Questionnaire survey

Exit interview was done to collect data about the potential risk factors by using structured questionnaire. The questionnaire covers socio-demographic information including age, level of education, occupation, residence, source of drinking water, and obstetric history and other behavioral factors like consumption of raw vegetables, raw milk and raw meat, and hand washing practices. Furthermore, presence of wild and domestic cats in their home, neighboring or surroundings, number of cats in the home, contact with cats and soil were addressed.

Sample collection and serological analysis

We used a blood sample collected for other routine purposes in the hospital care. About 5 ml of venous blood specimen were collected aseptically by using plain tube. The tubes were labeled properly with the necessary information. Then, the whole blood samples were left for few hours at room temperature to allow clotting, and then centrifuged at 3000 rpm for 10 min to separate serum. The serum was stored at 20 °C below zero until it was analyzed serologically for anti-Toxoplasma antibodies using the enzyme linked immunosorbent assay (ELISA) test. Commercial kit from (HUMAN Gesellschaft für Biochemica und Diagnostica mbH, Germany); was used to measure T. gondii IgG and IgM antibodies and the test was performed according to the manufacturer’s instructions. The cut-off value was expressed in an index. The test was considered negative if the index was <0.77 and positive if it was >0.97 for IgM. In the same way, the cut-off values for detection of IgG <0.3 was negative and ≥0.6 was considered positive.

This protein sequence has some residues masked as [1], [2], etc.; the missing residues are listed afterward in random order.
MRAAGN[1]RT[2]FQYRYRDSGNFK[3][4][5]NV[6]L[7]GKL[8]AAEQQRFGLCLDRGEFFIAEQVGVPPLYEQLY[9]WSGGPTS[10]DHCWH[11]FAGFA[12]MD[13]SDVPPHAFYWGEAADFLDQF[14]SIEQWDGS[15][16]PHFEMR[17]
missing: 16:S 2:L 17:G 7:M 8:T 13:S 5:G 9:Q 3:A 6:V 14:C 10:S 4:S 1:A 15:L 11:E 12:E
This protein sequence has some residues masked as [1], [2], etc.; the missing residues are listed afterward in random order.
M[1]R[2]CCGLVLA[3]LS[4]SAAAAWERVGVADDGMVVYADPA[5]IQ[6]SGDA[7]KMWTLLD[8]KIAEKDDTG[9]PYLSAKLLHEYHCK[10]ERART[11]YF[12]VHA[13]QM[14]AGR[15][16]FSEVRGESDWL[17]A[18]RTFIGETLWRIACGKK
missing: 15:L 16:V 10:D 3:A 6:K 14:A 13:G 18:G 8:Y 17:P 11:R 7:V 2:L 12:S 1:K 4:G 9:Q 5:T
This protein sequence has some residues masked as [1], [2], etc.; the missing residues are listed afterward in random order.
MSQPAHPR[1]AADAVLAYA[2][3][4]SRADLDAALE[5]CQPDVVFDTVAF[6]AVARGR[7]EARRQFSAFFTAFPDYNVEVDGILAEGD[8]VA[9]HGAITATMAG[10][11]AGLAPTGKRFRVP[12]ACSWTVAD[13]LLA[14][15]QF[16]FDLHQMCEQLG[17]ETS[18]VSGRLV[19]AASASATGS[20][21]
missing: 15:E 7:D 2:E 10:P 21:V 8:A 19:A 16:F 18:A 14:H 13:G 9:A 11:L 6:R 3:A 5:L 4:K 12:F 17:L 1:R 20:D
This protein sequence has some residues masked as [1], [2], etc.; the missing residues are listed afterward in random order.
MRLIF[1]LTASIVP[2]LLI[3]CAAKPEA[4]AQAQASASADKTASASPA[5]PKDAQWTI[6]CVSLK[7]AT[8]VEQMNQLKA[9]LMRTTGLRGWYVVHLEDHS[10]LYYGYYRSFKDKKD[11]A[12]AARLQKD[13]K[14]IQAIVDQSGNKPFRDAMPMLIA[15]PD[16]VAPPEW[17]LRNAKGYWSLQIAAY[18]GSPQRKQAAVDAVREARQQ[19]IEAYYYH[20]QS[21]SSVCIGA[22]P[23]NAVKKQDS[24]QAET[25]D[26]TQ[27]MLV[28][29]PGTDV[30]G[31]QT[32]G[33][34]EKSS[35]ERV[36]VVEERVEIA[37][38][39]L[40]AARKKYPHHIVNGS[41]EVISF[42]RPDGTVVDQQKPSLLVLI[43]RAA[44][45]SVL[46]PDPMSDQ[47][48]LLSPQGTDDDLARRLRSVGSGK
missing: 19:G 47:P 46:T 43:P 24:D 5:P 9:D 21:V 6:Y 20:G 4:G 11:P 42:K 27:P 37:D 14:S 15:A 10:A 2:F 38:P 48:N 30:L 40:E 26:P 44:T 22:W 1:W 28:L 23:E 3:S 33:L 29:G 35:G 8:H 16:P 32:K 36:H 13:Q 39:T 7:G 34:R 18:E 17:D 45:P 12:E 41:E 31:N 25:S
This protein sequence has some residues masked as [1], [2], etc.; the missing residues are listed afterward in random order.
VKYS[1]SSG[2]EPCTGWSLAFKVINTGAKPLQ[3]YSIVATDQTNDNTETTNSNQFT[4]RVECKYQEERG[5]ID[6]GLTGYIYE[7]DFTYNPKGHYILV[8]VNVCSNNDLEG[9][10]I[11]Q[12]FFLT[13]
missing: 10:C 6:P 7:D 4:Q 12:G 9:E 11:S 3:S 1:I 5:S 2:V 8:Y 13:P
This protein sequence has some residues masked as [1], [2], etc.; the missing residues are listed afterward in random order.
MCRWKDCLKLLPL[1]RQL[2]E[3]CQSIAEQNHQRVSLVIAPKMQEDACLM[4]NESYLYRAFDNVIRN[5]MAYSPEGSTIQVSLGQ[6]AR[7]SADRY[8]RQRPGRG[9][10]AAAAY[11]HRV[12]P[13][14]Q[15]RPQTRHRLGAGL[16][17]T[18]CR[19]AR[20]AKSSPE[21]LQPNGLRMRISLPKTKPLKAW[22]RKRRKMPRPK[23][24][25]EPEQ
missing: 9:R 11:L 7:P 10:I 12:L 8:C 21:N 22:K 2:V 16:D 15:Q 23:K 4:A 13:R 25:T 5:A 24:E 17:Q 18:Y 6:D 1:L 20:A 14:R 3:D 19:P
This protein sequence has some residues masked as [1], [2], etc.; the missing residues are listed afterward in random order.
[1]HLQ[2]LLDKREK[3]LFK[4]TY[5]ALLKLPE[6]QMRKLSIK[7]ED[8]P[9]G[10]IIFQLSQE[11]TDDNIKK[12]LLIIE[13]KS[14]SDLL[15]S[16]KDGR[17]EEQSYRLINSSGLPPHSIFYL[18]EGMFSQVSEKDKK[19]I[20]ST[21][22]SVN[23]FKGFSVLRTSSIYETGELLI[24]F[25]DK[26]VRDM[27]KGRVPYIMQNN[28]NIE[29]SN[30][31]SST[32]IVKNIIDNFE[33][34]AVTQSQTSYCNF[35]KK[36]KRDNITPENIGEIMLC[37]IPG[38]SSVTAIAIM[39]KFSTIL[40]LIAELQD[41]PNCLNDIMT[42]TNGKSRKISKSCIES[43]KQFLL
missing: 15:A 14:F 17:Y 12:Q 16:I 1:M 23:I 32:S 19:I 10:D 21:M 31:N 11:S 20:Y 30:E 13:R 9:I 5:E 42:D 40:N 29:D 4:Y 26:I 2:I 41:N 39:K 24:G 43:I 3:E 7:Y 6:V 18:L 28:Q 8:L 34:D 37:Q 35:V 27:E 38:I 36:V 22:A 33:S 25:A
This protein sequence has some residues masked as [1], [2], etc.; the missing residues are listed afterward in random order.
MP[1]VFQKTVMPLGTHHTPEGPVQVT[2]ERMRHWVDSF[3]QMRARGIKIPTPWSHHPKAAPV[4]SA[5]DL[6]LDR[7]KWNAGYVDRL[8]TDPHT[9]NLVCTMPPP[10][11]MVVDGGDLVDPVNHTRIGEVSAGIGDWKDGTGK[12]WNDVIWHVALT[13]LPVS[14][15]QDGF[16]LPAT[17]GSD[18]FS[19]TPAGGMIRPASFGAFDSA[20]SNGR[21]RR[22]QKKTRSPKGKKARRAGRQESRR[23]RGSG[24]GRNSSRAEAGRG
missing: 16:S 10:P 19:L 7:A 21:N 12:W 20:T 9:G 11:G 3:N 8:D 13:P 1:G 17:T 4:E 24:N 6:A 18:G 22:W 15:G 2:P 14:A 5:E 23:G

Data analysis